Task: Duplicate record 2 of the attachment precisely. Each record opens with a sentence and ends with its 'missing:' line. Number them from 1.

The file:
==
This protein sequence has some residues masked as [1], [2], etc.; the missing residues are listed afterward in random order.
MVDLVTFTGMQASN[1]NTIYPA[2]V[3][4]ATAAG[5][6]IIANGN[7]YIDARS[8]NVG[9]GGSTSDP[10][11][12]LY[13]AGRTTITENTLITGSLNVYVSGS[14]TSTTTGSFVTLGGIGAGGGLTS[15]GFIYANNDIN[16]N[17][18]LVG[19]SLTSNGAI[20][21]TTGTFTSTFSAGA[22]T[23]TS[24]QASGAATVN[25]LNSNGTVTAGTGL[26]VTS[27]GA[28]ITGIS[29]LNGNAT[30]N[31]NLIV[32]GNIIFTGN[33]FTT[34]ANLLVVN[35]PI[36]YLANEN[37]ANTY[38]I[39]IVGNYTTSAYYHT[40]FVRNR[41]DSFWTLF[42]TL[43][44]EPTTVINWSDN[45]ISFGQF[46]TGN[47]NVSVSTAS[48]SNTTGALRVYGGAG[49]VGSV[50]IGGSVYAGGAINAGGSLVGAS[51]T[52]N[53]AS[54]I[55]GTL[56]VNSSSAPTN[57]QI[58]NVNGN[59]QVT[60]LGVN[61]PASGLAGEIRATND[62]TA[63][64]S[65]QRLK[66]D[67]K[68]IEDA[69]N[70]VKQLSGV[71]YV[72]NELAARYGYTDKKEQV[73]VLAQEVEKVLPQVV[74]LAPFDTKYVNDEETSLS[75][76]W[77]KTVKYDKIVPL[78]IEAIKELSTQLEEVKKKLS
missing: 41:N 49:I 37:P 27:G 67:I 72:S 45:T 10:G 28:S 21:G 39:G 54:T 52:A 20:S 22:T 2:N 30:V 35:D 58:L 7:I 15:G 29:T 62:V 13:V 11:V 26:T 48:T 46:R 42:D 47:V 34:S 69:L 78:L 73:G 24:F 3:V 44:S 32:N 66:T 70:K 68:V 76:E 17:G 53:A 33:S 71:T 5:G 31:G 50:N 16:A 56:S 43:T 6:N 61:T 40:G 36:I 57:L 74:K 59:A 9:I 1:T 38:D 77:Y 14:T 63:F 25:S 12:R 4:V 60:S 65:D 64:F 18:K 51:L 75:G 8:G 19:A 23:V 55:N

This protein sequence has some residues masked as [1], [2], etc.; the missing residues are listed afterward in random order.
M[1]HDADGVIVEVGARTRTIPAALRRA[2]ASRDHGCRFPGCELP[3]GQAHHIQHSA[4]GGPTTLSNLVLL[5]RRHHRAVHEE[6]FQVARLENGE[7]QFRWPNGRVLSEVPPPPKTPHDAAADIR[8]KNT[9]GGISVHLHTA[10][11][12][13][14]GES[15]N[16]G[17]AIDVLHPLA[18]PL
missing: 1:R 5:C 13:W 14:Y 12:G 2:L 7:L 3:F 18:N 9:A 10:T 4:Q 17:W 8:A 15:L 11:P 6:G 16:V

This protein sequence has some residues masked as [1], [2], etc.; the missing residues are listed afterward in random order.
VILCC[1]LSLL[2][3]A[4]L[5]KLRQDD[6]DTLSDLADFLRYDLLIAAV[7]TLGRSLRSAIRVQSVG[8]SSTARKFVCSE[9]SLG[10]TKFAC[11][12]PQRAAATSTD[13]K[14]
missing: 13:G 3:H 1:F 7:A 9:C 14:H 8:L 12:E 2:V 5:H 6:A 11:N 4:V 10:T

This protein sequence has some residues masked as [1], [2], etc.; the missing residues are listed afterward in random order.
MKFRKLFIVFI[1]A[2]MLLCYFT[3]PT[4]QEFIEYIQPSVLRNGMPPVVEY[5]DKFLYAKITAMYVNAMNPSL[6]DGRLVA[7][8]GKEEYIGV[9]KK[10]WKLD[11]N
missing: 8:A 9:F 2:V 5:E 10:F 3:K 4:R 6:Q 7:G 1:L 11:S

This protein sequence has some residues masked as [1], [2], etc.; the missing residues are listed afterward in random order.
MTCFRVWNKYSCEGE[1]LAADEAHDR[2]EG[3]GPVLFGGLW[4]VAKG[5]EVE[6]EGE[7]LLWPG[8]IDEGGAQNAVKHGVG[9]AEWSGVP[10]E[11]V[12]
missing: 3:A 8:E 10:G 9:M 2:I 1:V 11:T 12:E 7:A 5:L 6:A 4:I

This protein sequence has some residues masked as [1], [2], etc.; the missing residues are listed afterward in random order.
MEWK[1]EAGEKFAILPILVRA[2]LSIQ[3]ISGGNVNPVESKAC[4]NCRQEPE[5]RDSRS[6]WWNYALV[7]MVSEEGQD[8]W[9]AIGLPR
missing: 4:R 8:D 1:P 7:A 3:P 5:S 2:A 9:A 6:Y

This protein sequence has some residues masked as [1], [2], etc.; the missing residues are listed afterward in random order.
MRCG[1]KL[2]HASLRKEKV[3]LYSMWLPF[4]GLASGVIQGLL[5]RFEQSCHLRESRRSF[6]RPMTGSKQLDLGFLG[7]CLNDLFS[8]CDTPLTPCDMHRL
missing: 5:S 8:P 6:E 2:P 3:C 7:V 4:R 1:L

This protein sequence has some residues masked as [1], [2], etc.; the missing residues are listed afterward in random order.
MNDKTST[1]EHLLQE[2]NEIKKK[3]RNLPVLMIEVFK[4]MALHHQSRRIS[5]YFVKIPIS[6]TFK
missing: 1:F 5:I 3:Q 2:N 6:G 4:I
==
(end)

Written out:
This protein sequence has some residues masked as [1], [2], etc.; the missing residues are listed afterward in random order.
M[1]HDADGVIVEVGARTRTIPAALRRA[2]ASRDHGCRFPGCELP[3]GQAHHIQHSA[4]GGPTTLSNLVLL[5]RRHHRAVHEE[6]FQVARLENGE[7]QFRWPNGRVLSEVPPPPKTPHDAAADIR[8]KNT[9]GGISVHLHTA[10][11][12][13][14]GES[15]N[16]G[17]AIDVLHPLA[18]PL
missing: 1:R 5:C 13:W 14:Y 12:G 2:L 7:L 3:F 18:N 9:A 10:T 4:Q 17:W 8:A 15:L 11:P 6:G 16:V